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History's Marie de Guise

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Historical Figure
Marie of Guise
History's Marie of Guise
Biographical Information
Real Name: Mary of Guise
Title: Queen of Scotland

Queen's Mother

Coronation: 22 February 1540
Predecessor: James V
Successor: Mary Stuart
Born: 22 November 1515
Death: 11 June 1560
Age: 44
Religion: Roman Catholic
House: House of Guise
Gender: Female Female
Originally From: Lorraine, France
Parents: Claude, Duke of Guise (Father)

Antoinette de Bourbon (Mother)

Husband: Louis II (3 years)

James V (6 years)

Family: Duke of Guise (Brother)

Claude de Guise (Brother)

Children: Francis, Duke of Longueville

Louis of Longueville
James, Duke of Rothesay
Robert, Duke of Albany
Mary Stuart

Affiliations: House of Stuart

Kingdom of France Kingdom of Scotland

COD: Edema/Oedema
Burial: Saint Pierre de Reims, France
TV Character Information
First appearance: Consummation
Portrays: Marie de Guise
Portrayed by: Amy Brenneman


Marie of Guise was the wife to King James V, and mother to the future Queen of Scotland, Mary, Queen of Scots. However, she ruled Scotland while her daughter was growing up.

Early lifeEdit

Marie was born at Lorraine, France, the eldest daughter of Claude of Lorraine, head of the House of Guise, and his wife Antoinette de Bourbon. Among her 11 siblings was Duke of Guise. Marie was tall and her mother mentioned in a letter that she suffered from bad colds. However, there is a story of Marie of Guise being born in a commoners home while on route to her "supposed" birthplace. Her name has also been stylized as Mary of Guise, Marie de Guise, and Mary di Guise.

Marie joined her grandmother Philippa in a convent, while there she was visited by her aunt and uncle when she was 14. Impressed by their niece's qualities and stature, they took her away and prepared her for life at the French court. In 1531, Marie made her first appearance at the marriage for King Francis I and Eleanor of Austria. She established a friendship with the king's daughters Madeleine, whom she would later succeed as Queen of Scots.

Time in FranceEdit

On 4 August 1534, at the age of 18, she became Duchess of Longueville by marrying Louis II d'Orléans. Their union turned out to be happy, but brief. 1 year later Marie gave birth to her first son, Francis. Sadly on 9 June 1537, her husband died and left her a widow at the age of 21. For the rest of her life, Marie kept the last letter from her bon mari et ami (her good husband and friend). It can still be seen at the National Library of Scotland. On 4 August, Marie gave birth to their second son, who was named Louis after his deceased father, but he died young.

Later that year, Marie became the focus of marriage negotiations with James V of Scotland, who had lost his first wife, Madeleine of Valois and wanted a second French bride to further the interests of the Franco-Scottish alliance against England. According to a 17th-century writer, James V had noticed the attractions of Marie when he went to France to meet his first wife, and she was next in his affections. It is known that Marie had attended the wedding of James and Madeleine.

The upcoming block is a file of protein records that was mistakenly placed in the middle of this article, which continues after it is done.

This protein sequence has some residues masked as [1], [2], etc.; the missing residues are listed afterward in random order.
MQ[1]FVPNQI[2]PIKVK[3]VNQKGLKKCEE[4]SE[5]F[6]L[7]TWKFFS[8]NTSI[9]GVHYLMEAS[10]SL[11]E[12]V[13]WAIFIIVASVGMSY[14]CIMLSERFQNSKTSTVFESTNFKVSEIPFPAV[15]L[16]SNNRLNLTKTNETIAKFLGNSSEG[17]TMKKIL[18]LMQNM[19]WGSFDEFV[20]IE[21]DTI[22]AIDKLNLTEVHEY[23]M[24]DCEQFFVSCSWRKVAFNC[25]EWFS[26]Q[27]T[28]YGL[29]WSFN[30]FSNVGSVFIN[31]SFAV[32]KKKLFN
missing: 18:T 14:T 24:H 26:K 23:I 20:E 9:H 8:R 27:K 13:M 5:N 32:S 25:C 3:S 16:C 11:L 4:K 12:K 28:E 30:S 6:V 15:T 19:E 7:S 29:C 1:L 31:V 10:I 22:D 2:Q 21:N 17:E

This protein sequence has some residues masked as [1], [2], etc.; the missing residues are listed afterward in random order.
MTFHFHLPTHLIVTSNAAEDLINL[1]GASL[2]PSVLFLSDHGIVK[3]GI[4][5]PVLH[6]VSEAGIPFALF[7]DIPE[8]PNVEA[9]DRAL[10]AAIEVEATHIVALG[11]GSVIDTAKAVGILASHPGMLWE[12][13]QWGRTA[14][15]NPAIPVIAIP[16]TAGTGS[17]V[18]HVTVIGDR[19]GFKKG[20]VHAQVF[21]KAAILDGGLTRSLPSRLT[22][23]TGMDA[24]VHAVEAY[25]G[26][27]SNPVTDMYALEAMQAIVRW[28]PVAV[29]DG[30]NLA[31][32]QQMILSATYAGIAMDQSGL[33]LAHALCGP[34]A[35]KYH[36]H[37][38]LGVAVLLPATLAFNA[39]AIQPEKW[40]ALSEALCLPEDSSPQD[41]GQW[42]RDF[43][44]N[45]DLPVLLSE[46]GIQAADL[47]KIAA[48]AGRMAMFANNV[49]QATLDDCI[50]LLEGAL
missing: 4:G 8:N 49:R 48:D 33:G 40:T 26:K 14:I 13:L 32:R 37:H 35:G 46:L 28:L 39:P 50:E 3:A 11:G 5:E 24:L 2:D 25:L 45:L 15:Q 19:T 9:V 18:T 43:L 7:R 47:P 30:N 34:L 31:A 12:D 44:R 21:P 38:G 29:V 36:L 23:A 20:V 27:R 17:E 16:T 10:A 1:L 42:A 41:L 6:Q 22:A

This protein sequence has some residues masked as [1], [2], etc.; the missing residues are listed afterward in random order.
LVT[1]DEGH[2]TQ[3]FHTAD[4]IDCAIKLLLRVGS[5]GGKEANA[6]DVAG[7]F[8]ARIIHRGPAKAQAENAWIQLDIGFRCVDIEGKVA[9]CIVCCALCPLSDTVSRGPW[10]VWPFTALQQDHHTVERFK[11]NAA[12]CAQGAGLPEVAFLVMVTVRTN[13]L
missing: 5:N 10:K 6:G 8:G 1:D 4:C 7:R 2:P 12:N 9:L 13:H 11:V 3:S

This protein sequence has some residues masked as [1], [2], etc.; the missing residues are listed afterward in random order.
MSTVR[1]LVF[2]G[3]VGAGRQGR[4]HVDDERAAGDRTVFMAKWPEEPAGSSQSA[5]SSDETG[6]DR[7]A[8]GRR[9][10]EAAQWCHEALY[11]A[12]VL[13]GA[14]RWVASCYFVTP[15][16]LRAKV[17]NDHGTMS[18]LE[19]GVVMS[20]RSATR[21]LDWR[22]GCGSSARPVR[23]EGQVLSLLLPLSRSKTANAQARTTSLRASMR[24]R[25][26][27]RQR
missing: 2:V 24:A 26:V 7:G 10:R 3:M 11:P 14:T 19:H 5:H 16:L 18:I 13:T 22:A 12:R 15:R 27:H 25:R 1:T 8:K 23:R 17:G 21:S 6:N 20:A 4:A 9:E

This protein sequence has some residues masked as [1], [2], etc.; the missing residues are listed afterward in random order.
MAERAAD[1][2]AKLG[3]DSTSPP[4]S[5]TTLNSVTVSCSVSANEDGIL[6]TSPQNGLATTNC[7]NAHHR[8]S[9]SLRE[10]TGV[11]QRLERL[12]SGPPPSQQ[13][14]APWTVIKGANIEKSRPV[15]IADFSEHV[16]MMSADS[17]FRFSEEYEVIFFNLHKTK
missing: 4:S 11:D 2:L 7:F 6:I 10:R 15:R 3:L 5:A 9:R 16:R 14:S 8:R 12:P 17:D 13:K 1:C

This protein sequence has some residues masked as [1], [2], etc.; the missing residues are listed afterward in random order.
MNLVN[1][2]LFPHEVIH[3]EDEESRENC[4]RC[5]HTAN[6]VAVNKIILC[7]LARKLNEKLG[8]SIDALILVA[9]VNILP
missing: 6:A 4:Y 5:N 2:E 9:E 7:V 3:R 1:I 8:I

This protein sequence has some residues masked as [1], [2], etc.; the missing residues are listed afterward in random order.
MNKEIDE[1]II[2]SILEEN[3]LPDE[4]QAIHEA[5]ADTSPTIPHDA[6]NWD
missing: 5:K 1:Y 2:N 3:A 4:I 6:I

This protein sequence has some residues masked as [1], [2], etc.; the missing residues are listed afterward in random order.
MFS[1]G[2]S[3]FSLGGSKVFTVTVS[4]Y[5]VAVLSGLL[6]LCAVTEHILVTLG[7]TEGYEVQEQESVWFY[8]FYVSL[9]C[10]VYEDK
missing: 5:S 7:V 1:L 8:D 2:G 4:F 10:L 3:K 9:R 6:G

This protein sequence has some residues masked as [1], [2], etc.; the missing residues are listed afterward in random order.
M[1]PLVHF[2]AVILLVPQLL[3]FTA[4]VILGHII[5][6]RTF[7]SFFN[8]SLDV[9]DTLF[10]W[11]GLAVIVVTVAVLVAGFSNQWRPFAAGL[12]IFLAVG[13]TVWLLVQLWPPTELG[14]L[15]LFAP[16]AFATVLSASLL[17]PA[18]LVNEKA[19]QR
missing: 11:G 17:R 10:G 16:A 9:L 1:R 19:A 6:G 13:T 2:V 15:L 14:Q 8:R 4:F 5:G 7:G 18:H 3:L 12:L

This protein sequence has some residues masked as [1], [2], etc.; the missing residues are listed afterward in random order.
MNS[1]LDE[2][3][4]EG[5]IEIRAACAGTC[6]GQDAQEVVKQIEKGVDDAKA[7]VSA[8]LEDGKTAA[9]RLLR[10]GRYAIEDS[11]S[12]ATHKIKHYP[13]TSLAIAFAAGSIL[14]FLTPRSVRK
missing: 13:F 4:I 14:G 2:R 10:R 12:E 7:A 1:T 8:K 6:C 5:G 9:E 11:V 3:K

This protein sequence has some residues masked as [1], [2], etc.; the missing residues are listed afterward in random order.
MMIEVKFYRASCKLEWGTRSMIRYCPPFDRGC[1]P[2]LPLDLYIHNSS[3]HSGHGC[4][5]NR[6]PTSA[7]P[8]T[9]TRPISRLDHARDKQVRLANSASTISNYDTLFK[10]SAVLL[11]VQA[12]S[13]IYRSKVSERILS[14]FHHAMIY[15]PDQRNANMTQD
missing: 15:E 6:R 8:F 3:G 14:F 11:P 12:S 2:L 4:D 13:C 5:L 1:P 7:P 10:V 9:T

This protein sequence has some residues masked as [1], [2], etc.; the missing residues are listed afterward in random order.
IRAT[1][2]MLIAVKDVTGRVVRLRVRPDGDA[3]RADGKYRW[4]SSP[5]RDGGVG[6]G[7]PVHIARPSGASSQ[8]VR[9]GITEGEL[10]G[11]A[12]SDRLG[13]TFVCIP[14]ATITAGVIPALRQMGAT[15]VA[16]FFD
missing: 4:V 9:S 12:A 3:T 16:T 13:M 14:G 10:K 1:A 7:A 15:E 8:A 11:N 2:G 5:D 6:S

Henry VIII of England, in attempts to prevent this union, asked for Marie's hand. Given Henry's history of banishing his first wife and having just beheaded Anne Boleyn, Marie declined. He even once said 'he was big in person and had need of a big wife.' to which Marie replied "I may be a big woman, but I have a very little neck." This was a tribute to the Henry's famously French-educated second wife, Anne Boleyn, who had joked before her death that the executioner would find killing her easy because she had "a little neck."

ScotlandEdit

King Francis I had a marriage contract prepared that offered James a dowry as large as if Marie had been a princess. Marie received the news with shock and alarm, as she did not wish to leave family and country, especially as she had just lost her first husband and her younger son.

The actual wedding of James V and Marie was held by proxy at Notre Dame de Paris. Some 2,000 lords and barons sent by James V came from Scotland to attend the proxy wedding. Lord Maxwell, himself, stood as proxy for King James V. Three weeks later Marie landed in Scotland. She was formally received by the king a few days later amid pageants and plays performed in her honor.

Marie left France at the age of 22 years, she had been forced to leave her 3-year old son, Francis, behind. Since the death of his father, her son was the new Duke of Longueville. A few days after met James they were married at St Andrews. James's mother Margaret Tudor wrote to Henry VIII, "I trust she will prove a wise Princess. I have been much in her company, and she bears herself very honorable to me, with very good entertaining."

Marie was crowned queen at Holyrood Abbey in Edinburgh, Scotland. Preparations for her coronation began almost 6 months earlier. A salute of 30 guns was fired from David's Tower in Edinburgh Castle, and there were fireworks devised by James and made by his royal gunners.

The young couple had 2 sons. James, and Robert; however, both died before the age of 1. The third and last child of the union was a daughter Mary, who was born on 8 December 1542. King James died six days later, making the infant Mary queen regnant of Scotland.

Later in lifeEdit

Henry VIII of England wished Mary, Queen of Scots to marry his son, Prince Edward. This led to internal conflicts in Scotland between those who preferred the alliance with France and led to an English invasion.

On July 1543 she moved with the infant Queen to Stirling Castle. When Ralph Sadler spoke to her again, Guise assured him the English marriage would go ahead when Mary was ten years old. In the meantime Mary was safe at Stirling, and Guise said she was glad to be at Stirling. It soon became clear to Henry VIII that Mary, Queen of Scots and Prince Edward would not be married, despite Scottish promises and the Treaty of Greenwich, and at the end of 1543 he launched a war, hoping to turn the situation around.

After a Scottish defeat in September 1547, French military aid weakened English resolve and increased the power base of Marie of Guise, who remained in Scotland. By the resolution of the Scottish Parliament the child Queen Mary was sent to France in August 1548 to be raised with her husband-to-be, Prince Francis Guise first planned to sail with her daughter as far as Whithorn, but returned instead for a council meeting in Edinburgh.